Rivers (1987: 9) describes the hesitant teacher teetering “on the brink of interactive practice”, resulting in the students’ withdrawal from the new experience. It may be that my nervousness, due to unfamiliarity with this teaching method and with these new students, may have transmitted itself, thereby contributing to the students’ reluctance to participate. It also became clear to me that, due to my inexperience with drama techniques, I had used inappropriate exercises with this first-year group, such as pretending to be on a raft. Bernat (2004: 4) reminds us that adults are proud of their independence, and that treating adult learners as if they were not fully independent attacks their pride in themselves. This must be particularly true of 18-year-olds, who have only just reached adulthood. It is probable that my methods in the first-year classroom were regarded by the students as forcing them to be childish and undignified.

Bernat (ibid.) also argues that adults have strong feelings about learning situations: some have had “depressing and demoralizing” learning experiences in school, which may indeed be true of some CIT students’ prior language learning experiences. An entirely new teaching and learning method may have caused them to feel threatened, particularly if the idea of learning a language at third-level did not appeal to them to begin with. I realised belatedly that drama techniques should only be introduced after students have established a good working relationship with each other and with the teacher. These first-years were trying to cope simultaneously with unfamiliar classmates, an unfamiliar learning environment, and an unfamiliar teacher; it was not an appropriate time to introduce new teaching and learning methods as well.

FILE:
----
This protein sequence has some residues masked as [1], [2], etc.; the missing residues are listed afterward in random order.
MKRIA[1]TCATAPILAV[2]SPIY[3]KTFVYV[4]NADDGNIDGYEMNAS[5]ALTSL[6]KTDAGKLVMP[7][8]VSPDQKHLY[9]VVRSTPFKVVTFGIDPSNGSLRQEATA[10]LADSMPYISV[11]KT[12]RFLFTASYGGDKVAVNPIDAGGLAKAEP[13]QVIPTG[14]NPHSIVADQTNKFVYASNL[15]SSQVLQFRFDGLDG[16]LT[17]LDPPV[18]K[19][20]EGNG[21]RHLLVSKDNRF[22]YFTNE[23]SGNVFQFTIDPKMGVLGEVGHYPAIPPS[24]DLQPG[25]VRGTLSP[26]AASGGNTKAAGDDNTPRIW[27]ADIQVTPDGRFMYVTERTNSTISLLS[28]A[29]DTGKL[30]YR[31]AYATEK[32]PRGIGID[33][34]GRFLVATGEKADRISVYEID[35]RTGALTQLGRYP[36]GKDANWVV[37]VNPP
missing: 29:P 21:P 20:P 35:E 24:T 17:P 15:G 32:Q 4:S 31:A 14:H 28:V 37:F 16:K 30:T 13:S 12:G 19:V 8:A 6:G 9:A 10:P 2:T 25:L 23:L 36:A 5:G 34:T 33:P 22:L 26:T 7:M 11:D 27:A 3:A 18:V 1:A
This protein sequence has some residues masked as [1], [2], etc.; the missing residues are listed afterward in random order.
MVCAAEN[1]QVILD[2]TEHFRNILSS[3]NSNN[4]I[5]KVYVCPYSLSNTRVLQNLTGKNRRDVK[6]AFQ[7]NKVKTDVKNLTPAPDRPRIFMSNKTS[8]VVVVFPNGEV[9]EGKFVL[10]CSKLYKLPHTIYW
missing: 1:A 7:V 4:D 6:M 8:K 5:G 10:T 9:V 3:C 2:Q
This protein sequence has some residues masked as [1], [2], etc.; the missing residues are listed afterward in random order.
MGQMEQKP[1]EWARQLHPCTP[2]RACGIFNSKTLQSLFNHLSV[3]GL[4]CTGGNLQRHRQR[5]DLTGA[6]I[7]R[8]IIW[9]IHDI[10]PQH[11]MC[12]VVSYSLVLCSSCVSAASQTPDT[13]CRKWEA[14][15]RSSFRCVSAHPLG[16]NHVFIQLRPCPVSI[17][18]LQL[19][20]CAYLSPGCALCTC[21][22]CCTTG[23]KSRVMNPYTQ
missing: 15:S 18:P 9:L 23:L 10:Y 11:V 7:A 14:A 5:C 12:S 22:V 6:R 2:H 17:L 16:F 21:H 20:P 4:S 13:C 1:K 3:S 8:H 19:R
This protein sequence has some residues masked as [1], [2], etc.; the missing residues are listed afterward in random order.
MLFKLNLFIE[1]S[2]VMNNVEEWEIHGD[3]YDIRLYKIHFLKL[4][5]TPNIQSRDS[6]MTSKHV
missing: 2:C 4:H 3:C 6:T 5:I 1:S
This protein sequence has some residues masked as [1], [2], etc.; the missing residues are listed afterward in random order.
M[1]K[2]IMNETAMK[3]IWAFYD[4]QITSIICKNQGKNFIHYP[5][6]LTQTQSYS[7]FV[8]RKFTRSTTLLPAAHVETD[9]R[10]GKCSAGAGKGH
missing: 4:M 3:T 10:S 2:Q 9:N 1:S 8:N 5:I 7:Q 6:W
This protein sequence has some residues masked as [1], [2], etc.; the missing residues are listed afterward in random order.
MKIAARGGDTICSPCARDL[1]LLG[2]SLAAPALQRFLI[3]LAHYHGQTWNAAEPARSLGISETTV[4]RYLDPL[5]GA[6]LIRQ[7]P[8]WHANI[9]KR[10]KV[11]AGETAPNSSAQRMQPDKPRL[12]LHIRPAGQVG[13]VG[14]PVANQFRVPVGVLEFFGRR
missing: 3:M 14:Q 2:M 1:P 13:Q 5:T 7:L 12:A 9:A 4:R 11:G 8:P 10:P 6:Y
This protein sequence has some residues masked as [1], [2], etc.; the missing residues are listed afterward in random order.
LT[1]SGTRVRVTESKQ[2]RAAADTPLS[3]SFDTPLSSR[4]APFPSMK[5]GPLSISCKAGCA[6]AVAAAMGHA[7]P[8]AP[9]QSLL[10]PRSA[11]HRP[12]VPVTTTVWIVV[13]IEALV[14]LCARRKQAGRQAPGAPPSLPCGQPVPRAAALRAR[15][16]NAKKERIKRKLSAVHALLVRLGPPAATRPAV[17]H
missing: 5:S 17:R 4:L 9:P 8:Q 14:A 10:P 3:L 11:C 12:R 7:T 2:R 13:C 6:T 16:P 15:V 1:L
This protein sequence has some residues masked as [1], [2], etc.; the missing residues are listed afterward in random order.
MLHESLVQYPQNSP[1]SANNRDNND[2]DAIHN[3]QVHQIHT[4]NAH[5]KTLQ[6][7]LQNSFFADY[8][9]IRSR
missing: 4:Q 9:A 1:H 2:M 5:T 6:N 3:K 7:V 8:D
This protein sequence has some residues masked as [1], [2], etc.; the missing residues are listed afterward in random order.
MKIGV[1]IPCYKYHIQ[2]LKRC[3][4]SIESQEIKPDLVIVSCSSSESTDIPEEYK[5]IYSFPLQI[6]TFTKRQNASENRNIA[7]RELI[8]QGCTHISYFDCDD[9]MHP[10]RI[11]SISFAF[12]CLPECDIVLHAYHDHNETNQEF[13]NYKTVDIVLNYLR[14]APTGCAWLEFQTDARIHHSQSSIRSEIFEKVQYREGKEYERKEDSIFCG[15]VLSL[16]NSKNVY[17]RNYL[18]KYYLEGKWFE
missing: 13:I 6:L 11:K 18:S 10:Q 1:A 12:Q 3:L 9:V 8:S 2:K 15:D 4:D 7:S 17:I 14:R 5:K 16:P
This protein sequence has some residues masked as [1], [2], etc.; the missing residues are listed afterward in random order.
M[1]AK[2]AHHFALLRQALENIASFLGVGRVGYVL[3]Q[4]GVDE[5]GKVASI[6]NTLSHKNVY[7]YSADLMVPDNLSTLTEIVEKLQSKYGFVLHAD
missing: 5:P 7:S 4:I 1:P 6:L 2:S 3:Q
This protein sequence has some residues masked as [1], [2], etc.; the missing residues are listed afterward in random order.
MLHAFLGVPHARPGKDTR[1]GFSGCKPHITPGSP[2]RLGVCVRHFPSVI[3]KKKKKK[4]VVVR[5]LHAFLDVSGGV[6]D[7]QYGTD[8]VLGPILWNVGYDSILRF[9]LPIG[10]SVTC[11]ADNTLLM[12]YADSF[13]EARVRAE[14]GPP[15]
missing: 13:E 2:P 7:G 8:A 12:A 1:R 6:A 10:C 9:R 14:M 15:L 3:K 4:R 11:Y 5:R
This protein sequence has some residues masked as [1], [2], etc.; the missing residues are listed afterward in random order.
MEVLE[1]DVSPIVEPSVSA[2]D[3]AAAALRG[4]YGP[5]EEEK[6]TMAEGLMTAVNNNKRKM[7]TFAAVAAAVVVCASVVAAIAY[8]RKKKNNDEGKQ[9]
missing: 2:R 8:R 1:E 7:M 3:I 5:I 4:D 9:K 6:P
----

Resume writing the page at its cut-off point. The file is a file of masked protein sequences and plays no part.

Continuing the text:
Hegman-Shier (2002: 189) states that, when using drama activities, the teacher must be able to “give up control” to make a successful transition from “guiding” (Schewe’s manager and counsellor roles) to “facilitating” (that is, functioning as a facilitator and an independent participant). She believes that a combination of instinct and experience will tell the teacher how to do this. I believe that I did not achieve a successful transition between the teacher roles of facilitator, independent participant, counsellor, and manager that Schewe (1993: 293) lists as essential for classroom drama. Perhaps my inexperience in using drama, combined with my unfamiliarity with the first-years, caused me to be instinctively cautious, rendering me reluctant to relinquish my counsellor and manager roles and become a participant on an equal footing with the students. An additional contributing factor may have been the students’ reluctance to accept me as a participant, as they were accustomed to the teacher being ‘in charge’ at all times.